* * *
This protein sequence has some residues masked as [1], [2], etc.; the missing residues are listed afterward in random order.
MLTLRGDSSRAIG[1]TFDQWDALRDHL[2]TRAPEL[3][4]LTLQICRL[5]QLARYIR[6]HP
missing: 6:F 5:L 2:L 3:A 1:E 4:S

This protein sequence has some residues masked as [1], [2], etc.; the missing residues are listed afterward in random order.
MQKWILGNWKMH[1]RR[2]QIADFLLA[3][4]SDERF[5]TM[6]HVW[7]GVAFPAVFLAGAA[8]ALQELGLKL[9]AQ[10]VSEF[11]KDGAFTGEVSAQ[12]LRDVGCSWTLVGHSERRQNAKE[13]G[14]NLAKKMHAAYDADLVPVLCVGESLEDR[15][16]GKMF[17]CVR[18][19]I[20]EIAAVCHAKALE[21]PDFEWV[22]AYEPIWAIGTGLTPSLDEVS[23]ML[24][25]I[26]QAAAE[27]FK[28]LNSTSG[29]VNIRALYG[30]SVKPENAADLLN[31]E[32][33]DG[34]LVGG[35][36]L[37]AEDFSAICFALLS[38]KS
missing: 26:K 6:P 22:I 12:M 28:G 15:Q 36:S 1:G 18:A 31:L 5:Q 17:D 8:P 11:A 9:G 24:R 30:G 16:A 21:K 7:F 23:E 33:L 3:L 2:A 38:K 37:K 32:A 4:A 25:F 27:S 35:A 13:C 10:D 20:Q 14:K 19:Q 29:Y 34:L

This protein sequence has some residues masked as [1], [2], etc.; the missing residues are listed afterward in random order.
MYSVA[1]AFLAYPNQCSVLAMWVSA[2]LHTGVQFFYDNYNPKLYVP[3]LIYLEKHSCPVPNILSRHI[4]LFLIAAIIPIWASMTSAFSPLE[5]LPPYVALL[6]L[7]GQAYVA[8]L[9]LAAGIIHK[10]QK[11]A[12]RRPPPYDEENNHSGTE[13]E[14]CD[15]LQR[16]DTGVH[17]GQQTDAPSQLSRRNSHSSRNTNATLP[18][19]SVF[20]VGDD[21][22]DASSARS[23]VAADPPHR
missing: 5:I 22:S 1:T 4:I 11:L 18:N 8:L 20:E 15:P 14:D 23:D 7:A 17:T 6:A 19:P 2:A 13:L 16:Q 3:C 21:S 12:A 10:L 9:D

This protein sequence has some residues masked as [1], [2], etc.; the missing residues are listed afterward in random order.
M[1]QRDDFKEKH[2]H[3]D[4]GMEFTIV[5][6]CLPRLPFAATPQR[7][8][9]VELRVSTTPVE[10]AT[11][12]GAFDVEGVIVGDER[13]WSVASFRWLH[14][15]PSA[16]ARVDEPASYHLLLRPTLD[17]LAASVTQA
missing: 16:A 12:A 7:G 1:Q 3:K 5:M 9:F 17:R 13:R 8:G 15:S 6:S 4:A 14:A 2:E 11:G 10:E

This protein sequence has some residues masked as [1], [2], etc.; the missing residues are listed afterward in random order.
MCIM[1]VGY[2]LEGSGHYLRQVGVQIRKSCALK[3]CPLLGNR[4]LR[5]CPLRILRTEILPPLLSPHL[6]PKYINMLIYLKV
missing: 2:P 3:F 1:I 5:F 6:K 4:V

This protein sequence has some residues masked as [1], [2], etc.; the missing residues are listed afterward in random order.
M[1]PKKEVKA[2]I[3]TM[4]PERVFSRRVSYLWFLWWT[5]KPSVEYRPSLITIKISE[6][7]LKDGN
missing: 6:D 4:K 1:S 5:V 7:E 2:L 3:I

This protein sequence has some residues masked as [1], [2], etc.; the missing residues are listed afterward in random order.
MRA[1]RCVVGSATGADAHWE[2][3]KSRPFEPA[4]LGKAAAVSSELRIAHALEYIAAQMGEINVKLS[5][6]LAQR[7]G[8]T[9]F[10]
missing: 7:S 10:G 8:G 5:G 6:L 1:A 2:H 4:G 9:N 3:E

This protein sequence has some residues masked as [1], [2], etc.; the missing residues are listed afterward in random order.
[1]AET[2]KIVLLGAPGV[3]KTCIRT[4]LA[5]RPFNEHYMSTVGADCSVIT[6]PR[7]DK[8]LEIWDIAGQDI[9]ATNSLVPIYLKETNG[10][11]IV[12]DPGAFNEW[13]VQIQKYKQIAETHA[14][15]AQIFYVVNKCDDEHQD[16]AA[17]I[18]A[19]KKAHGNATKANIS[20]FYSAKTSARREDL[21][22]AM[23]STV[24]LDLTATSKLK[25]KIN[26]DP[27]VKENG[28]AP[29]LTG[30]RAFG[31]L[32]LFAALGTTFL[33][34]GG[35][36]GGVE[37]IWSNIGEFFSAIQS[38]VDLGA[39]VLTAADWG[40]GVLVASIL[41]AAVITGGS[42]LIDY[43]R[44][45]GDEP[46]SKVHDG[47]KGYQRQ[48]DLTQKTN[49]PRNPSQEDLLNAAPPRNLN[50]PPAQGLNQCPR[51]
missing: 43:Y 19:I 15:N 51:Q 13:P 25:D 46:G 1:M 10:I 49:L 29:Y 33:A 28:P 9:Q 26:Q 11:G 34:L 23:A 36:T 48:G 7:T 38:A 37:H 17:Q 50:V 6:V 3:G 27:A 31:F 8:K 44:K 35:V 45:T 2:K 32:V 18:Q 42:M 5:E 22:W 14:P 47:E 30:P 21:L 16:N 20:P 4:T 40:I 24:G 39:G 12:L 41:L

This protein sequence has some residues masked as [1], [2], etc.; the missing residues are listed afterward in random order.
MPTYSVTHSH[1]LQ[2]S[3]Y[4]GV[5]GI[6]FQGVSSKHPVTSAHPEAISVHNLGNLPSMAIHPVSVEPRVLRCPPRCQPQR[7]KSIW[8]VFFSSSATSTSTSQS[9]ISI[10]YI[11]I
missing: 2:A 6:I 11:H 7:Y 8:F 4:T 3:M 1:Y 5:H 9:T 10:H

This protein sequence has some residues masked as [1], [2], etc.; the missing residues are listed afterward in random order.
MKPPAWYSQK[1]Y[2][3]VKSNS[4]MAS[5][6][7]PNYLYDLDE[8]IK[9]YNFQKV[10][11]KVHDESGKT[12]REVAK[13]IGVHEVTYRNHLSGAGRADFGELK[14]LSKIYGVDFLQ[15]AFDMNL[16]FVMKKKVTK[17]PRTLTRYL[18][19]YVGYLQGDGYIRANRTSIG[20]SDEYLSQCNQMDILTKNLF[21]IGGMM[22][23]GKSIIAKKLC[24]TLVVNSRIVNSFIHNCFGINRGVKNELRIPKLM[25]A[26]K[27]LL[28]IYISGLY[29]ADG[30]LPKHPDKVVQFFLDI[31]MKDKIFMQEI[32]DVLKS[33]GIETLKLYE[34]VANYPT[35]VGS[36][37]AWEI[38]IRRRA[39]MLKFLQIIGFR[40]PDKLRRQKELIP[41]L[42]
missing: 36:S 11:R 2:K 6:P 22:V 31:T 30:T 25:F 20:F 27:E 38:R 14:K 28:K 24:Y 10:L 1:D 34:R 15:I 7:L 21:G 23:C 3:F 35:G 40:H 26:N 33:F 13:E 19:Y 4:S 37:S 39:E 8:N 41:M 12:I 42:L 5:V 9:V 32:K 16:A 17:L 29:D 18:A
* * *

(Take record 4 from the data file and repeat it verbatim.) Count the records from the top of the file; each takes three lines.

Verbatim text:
This protein sequence has some residues masked as [1], [2], etc.; the missing residues are listed afterward in random order.
M[1]QRDDFKEKH[2]H[3]D[4]GMEFTIV[5][6]CLPRLPFAATPQR[7][8][9]VELRVSTTPVE[10]AT[11][12]GAFDVEGVIVGDER[13]WSVASFRWLH[14][15]PSA[16]ARVDEPASYHLLLRPTLD[17]LAASVTQA
missing: 16:A 12:A 7:G 1:Q 3:K 5:M 9:F 17:R 13:R 8:G 15:S 6:S 4:A 14:A 2:E 11:G 10:E